As someone who—swimming against the tide—didn’t care for Bridesmaids, imagine my surprise to find another female-driven, female-written R-rated comedy so entertaining. What’s Your Number? stars the likable Anna Faris as a woman who discovers that she’s slept with more men than anyone in her circle—in fact, far more than—
How you go create a movie about one young man’s battle with cancer that manages to respect its subject and still be funny is a mystery to me—even though the screenwriter, Will Reiser, is essentially telling his own story. Still, it’s a pretty neat trick to blend comedy with a story that’s moving and relevant; it helps to have a smart screenplay, a strong cast, and an overall good vibe. Those qualities make 50/50 one of the bright—
Take Shelter is a provocative original from writer-director Jeff Nichols, built on the foundation of a searing performance by Michael Shannon. It’s a film I respect, even though I found it very tough to sit through. That’s because Nichols creates a palpable sense of unease—which is exactly what he sets out to do.
Shannon, who’s so good playing creepy characters like the wacko in Revolutionary Road (which earned him an Oscar nomination), and the uptight Federal agent in Boardwalk Empire, is completely convincing here as an—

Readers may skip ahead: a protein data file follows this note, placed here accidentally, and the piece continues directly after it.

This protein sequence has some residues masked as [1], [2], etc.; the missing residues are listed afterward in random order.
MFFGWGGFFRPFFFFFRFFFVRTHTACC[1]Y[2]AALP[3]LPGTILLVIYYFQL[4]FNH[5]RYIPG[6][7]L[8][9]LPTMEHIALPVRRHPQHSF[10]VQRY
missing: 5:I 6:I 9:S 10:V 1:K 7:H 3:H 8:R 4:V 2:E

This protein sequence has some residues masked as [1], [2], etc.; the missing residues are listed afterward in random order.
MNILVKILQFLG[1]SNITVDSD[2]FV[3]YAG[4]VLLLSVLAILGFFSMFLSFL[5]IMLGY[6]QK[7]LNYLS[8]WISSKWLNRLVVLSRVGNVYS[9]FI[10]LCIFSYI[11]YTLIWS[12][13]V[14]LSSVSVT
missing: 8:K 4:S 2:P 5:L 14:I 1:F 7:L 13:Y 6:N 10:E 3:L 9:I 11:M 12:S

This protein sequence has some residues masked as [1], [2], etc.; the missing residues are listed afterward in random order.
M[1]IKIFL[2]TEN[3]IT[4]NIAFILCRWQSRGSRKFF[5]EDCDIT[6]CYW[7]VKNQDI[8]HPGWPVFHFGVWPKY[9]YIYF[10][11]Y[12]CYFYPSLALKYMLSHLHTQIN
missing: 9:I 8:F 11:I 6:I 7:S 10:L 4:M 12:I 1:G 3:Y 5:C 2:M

It isn’t often that I designate myself a movie’s advocate, but that’s how strongly I feel about an underdog release called Tucker and Dale vs Evil, which begins a limited theatrical engagement on Friday. (It’s already available On Demand, so check your local cable provider.) A film that played to cheering crowds at Sundance and South by Southwest over a year ago shouldn’t have had to wait this long to reach the public, but that’s the bittersweet story I just learned from its co-writer and director, Eli Craig.
An alumni of USC’s graduate cinema program, Eli brought his movie to my USC class last February, fresh from Sundance. My class, which numbers 360 students from all areas of the university, is the natural demographic for a film like this that pokes fun of—
It’s my pleasure to be filling in for Robert Osborne this week on Turner Classic Movies, but the highlight for me is Wednesday’s tribute to films restored by the Library of Congress. My guest for the evening portion of the salute is Dr. Patrick Loughney, chief of the Library’s Packard Campus for Audio Visual Conservation in Culpepper, Virginia. We have a chance to discuss four movies playing tomorrow night: the long-unseen The Constant Nymph (1943), the uncensored Baby Face (1932), an oddity from 1934 called Two Heads on a Pillow, and a most unusual version of the 1930 Academy Award-winning classic All Quiet on the Western Front.
Bruce Goldstein debuted the so-called silent version of this famous early talkie at Film Forum in New York a year ago, but until I started working on this TCM gig I didn’t have a chance to see it for myself.
In a word, wow!
Veteran film buffs have seen silent versions of early talkies which were prepared for theaters that weren’t yet wired for sound. These often contain long—